China and 17 Central and Eastern European countries (Albania, Bosnia and Herzegovina, Bulgaria, Croatia, Czech Republic, Estonia, Greece, Hungary, Latvia, Lithuania, Montenegro, North Macedonia, Poland, Romania, Serbia, Slovakia, Slovenia) have signed the Belgrade Declaration on collaboration in the field of innovation, at the Fourth China-CEEC Conference on Innovation Cooperation held in Belgrade. The Belgrade Declaration is expected to harmonise activities of the signatories in the field of innovation. Moreover, China and Serbia signed 12 cooperation agreements in the area of innovation. The signed agreements are expected to facilitate collaboration between Serbian and Chinese research centres, improve academic exchanges, and help the development and promotion of the Open Innovation Platform. The conference is part of the Belt and Road Initiative which aims to connect Asia with Africa and Europe in order to improve regional integration, increase trade and stimulate economic growth.

The Analytical Center for the Government of the Russian Federation has included under its umbrella a center of competences for digital public administration, newly created within the framework of the national programme Digital Economy of the Russian Federation. The center is charged with providing expert and analytical support to the federal project on digital public administration in four key areas: digital transformation of state and municipal services, digital transformation of state and municipal civil service, creation of cross-cutting digital infrastructure and platforms, and ensuring digital transformation of public administration. The centre will create specialised expert groups with the participation of business representatives and industry experts, to consider their views and positions regarding the development of the federal project. 

In Serbia, 35 local authorities are receiving EUR 260 000 euros in total to develop e-governance systems and enhance the provision of e-services to citizens and businesses. The funding is granted by the government of Switzerland through the Swiss PRO Programme, which will additionally provide technical support for the development and establishment of internal processes, regulations and governance structures needed for digital transformations at the local level. The winners of the public call Let’s Click Together, open between 5 July and 26 August 2019 to 96 cities and municipalities, will be working on developing e-services such as enrollment to kindergarten, applications for agricultural subsidies, tax returns, issuance of birth certificates, access to information of public importance and legal aid, reporting utility issues and submitting citizens’ complaints, as well as establishing or improving e-registries and e-archives. Optional technical support has been approved for 20 projects which will provide assistive technology for persons with disabilities, as well as establish or upgrade systems for greater citizen participation in policymaking processes through e-participation and e-discussion.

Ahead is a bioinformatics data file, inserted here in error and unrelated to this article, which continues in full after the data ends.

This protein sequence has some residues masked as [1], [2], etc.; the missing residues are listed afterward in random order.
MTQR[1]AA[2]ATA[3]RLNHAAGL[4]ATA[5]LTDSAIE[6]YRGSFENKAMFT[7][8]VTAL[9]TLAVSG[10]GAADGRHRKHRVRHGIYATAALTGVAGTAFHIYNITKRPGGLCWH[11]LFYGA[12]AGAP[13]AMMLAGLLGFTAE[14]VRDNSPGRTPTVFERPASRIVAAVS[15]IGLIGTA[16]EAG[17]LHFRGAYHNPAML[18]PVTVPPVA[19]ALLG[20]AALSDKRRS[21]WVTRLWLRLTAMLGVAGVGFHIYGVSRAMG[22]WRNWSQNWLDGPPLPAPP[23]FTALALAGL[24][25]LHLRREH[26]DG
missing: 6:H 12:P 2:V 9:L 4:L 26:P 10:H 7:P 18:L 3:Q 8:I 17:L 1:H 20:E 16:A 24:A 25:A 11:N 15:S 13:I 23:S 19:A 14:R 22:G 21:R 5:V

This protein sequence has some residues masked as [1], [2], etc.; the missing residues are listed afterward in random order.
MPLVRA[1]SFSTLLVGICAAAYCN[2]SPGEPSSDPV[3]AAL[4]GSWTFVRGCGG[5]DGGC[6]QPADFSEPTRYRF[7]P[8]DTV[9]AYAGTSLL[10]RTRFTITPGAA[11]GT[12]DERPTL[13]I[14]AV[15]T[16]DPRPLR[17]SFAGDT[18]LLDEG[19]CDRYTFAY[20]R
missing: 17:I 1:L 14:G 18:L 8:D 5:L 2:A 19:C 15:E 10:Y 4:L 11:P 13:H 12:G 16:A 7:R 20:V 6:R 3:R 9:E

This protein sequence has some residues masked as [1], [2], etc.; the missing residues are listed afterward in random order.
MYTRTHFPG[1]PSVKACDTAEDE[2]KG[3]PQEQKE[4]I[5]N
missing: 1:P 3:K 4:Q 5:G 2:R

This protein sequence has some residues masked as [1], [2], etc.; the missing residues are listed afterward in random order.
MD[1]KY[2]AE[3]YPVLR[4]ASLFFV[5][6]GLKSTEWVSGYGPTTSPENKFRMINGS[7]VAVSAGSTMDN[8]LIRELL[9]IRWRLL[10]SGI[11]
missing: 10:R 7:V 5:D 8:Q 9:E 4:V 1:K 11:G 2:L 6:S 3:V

The Ukrainian government has launched a pilot project that allows using electronic driving license and vehicle registration certificate that can be presented to a police officer upon request, instead of existing plastic documents. E-driving license and e-technical documents will have unique QR-codes; by scanning the codes, a police officer can check the data in the electronic databases of the unified information system of the Ministry of Internal Affairs. During the last year, Ukrainians have paid UAH 71 million (around USD 2,84 million) fines for not carrying a license or a technical document when driving a car. To order e-documents, a driver has to download a mobile application from the Unified State Portal of Electronic Services and complete an electronic identification form. It is expected that e-driving license and e-technical documents could be used starting from December 2019. Additionally, the government has approved a draft law that would allow ordering number plates for vehicles over the Internet from any producer, thus avoiding manipulations with overpriced so-called VIP number plates.